Abdulkadir recalled a desperate search as people traced Abdi's last steps and combed the city to look for him. He was eventually found by staff at the dealership. Abdulkadir said it appeared his nephew had tried to take shelter from the cold by crawling under a vehicle.

Another uncle, Abdulkadir Osman, said: "We need justice. That's all we need."

Abdi's mother is flying in Friday from Kenya, where she was on vacation. Abdi, who had left Canada with his mother, cut his trip short so he could return home to train for the military fitness test, Abdulkadir said.

Thousands sign petition to close bar

Friends have launched a petition calling for The Ranch Roadhouse to be shut down. By Tuesday morning, more than 23,000 people had signed. A protest outside the bar is planned for Friday evening. An online fundraiser has collected more than $8,000 for funeral expenses. 

Police have ruled the death non-criminal.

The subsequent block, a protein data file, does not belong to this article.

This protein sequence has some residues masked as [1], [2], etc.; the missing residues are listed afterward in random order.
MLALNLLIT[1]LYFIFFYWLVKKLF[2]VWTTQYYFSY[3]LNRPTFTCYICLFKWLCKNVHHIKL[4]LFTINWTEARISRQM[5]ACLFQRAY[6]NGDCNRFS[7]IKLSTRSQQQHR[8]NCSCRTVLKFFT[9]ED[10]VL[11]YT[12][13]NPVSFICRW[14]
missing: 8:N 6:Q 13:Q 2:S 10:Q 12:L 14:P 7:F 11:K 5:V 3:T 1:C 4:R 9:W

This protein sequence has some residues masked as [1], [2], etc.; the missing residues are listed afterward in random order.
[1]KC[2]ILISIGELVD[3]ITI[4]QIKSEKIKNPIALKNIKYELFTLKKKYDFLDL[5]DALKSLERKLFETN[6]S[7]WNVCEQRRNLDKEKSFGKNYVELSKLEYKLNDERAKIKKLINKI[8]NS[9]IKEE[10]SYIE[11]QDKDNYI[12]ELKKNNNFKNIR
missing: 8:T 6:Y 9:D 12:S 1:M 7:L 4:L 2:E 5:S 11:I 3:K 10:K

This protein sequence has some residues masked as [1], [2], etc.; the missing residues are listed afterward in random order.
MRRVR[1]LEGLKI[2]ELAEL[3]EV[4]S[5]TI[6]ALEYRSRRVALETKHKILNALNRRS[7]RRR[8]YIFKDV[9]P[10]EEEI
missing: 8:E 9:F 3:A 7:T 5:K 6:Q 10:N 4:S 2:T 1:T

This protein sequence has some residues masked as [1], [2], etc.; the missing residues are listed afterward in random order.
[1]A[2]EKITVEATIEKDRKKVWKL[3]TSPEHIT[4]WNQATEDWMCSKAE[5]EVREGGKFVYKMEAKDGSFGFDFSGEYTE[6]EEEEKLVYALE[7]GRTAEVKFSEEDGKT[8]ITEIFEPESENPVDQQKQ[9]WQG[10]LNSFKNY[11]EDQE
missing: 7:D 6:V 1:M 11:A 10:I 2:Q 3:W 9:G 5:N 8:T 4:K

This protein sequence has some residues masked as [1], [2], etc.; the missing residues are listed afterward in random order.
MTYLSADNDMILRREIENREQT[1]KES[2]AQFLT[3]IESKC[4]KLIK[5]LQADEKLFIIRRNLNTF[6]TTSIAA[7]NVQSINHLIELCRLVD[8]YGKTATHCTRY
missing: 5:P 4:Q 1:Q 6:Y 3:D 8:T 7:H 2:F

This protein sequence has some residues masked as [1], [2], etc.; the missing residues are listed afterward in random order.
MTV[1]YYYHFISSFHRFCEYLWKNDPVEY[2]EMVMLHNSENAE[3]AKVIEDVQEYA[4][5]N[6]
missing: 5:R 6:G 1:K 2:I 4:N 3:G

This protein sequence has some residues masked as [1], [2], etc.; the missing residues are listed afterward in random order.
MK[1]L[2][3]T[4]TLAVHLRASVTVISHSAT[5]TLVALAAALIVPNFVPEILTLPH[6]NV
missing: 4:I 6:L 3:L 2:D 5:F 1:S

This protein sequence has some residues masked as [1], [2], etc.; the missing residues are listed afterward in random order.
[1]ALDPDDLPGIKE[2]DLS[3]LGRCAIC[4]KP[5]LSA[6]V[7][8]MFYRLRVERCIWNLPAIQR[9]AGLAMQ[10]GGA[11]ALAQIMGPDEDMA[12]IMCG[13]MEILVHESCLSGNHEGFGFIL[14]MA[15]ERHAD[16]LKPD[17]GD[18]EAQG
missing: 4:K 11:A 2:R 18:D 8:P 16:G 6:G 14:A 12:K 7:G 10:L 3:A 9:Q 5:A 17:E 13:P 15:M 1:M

The AGLC's investigation into last year's death of Tyler Emes, 18, who left the same bar after a night of drinking, resulted in no sanctions.

Three days after Emes died, The Ranch was among dozens of bars recognized by the AGLC at an awards night for demonstrating an "outstanding commitment to make their nightspot a safer environment."

The AGLC was set to recognize The Ranch again on Tuesday evening but informed owners earlier in the day it wouldn't be appropriate because of Abdi's death, said AGLC spokesperson Heather Holmen.

Licensed establishments have a legal responsibility not to over-serve patrons, said Ubaka Ogbogu, a University of Alberta professor.

"And if you do get them intoxicated, the law is very clear: you have to get them home safely," he said.

In a statement Tuesday, The Ranch co-owner Jesse Kupina said staff took several steps to ensure Abdi's safety before he left with a friend. He also apologized and offered condolences to his family.

"I am sorry," wrote Kupina. "We are actively reviewing if there is more we could have done."

andrea.huncar@cbc.ca
@andreahuncar

About the Author

Andrea Huncar

Reporter

Andrea Huncar reports on human rights, immigrant and Indigenous communities, youth at-risk and the justice system. Contact her in confidence at andrea.huncar@cbc.ca

With files from Alex Zabjek, Elizabeth Hames and Tanara McLean